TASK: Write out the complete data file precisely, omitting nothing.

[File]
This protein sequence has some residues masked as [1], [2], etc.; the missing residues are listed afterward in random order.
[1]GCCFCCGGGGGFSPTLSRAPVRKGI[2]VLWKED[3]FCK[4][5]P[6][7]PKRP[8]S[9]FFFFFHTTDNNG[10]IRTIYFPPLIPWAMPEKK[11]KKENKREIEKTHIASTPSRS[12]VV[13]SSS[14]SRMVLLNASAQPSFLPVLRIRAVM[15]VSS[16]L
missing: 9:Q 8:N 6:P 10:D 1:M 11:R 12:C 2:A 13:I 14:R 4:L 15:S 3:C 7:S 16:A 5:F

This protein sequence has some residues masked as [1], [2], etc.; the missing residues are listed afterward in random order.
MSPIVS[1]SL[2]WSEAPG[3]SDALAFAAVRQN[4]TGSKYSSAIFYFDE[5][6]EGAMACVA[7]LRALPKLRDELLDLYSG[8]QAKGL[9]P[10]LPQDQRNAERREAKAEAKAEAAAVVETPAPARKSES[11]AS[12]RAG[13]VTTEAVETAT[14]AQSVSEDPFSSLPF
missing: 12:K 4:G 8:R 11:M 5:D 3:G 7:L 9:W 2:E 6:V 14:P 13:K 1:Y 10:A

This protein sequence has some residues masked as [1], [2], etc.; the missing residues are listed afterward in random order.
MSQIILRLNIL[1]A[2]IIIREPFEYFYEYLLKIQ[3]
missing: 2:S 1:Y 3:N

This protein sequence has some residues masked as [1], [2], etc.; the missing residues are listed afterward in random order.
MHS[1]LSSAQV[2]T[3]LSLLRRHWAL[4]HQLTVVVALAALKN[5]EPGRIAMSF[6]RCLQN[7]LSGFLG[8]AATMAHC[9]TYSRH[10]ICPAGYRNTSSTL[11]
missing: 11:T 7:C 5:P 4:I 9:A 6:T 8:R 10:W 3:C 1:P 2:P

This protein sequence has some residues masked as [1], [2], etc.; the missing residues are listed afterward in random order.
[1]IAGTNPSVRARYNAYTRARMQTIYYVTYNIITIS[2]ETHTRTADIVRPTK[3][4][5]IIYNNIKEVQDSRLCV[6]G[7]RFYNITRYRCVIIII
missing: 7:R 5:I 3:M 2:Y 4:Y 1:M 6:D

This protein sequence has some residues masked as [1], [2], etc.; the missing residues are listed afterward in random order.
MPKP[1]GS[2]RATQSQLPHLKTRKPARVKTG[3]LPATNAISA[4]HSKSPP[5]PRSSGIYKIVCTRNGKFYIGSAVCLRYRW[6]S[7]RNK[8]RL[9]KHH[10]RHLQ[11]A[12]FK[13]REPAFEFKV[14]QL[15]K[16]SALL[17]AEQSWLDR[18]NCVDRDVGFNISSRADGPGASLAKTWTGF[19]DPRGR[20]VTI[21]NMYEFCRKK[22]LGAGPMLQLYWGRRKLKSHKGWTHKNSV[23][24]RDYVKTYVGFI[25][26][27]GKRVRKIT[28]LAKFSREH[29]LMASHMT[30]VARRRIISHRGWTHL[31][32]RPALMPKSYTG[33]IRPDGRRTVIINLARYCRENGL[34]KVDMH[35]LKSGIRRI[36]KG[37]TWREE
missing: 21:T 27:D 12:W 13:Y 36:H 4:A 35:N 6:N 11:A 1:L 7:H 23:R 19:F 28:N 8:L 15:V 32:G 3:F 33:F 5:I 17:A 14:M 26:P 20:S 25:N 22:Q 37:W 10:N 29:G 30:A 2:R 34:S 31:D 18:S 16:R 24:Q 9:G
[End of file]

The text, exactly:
This protein sequence has some residues masked as [1], [2], etc.; the missing residues are listed afterward in random order.
[1]GCCFCCGGGGGFSPTLSRAPVRKGI[2]VLWKED[3]FCK[4][5]P[6][7]PKRP[8]S[9]FFFFFHTTDNNG[10]IRTIYFPPLIPWAMPEKK[11]KKENKREIEKTHIASTPSRS[12]VV[13]SSS[14]SRMVLLNASAQPSFLPVLRIRAVM[15]VSS[16]L
missing: 9:Q 8:N 6:P 10:D 1:M 11:R 12:C 2:A 13:I 14:R 4:L 15:S 3:C 7:S 16:A 5:F

This protein sequence has some residues masked as [1], [2], etc.; the missing residues are listed afterward in random order.
MSPIVS[1]SL[2]WSEAPG[3]SDALAFAAVRQN[4]TGSKYSSAIFYFDE[5][6]EGAMACVA[7]LRALPKLRDELLDLYSG[8]QAKGL[9]P[10]LPQDQRNAERREAKAEAKAEAAAVVETPAPARKSES[11]AS[12]RAG[13]VTTEAVETAT[14]AQSVSEDPFSSLPF
missing: 12:K 4:G 8:R 11:M 5:D 3:G 7:L 9:W 2:E 6:V 14:P 13:K 1:Y 10:A

This protein sequence has some residues masked as [1], [2], etc.; the missing residues are listed afterward in random order.
MSQIILRLNIL[1]A[2]IIIREPFEYFYEYLLKIQ[3]
missing: 2:S 1:Y 3:N

This protein sequence has some residues masked as [1], [2], etc.; the missing residues are listed afterward in random order.
MHS[1]LSSAQV[2]T[3]LSLLRRHWAL[4]HQLTVVVALAALKN[5]EPGRIAMSF[6]RCLQN[7]LSGFLG[8]AATMAHC[9]TYSRH[10]ICPAGYRNTSSTL[11]
missing: 11:T 7:C 5:P 4:I 9:A 6:T 8:R 10:W 3:C 1:P 2:P

This protein sequence has some residues masked as [1], [2], etc.; the missing residues are listed afterward in random order.
[1]IAGTNPSVRARYNAYTRARMQTIYYVTYNIITIS[2]ETHTRTADIVRPTK[3][4][5]IIYNNIKEVQDSRLCV[6]G[7]RFYNITRYRCVIIII
missing: 7:R 5:I 3:M 2:Y 4:Y 1:M 6:D

This protein sequence has some residues masked as [1], [2], etc.; the missing residues are listed afterward in random order.
MPKP[1]GS[2]RATQSQLPHLKTRKPARVKTG[3]LPATNAISA[4]HSKSPP[5]PRSSGIYKIVCTRNGKFYIGSAVCLRYRW[6]S[7]RNK[8]RL[9]KHH[10]RHLQ[11]A[12]FK[13]REPAFEFKV[14]QL[15]K[16]SALL[17]AEQSWLDR[18]NCVDRDVGFNISSRADGPGASLAKTWTGF[19]DPRGR[20]VTI[21]NMYEFCRKK[22]LGAGPMLQLYWGRRKLKSHKGWTHKNSV[23][24]RDYVKTYVGFI[25][26][27]GKRVRKIT[28]LAKFSREH[29]LMASHMT[30]VARRRIISHRGWTHL[31][32]RPALMPKSYTG[33]IRPDGRRTVIINLARYCRENGL[34]KVDMH[35]LKSGIRRI[36]KG[37]TWREE
missing: 21:T 27:D 12:W 13:Y 36:H 4:A 35:N 6:N 11:A 1:L 7:H 23:R 19:F 28:N 8:L 15:V 32:G 3:F 33:F 5:I 17:A 14:M 26:P 20:S 25:N 22:Q 37:W 10:N 29:G 30:A 2:R 34:S 31:D 18:S 16:R 24:Q 9:G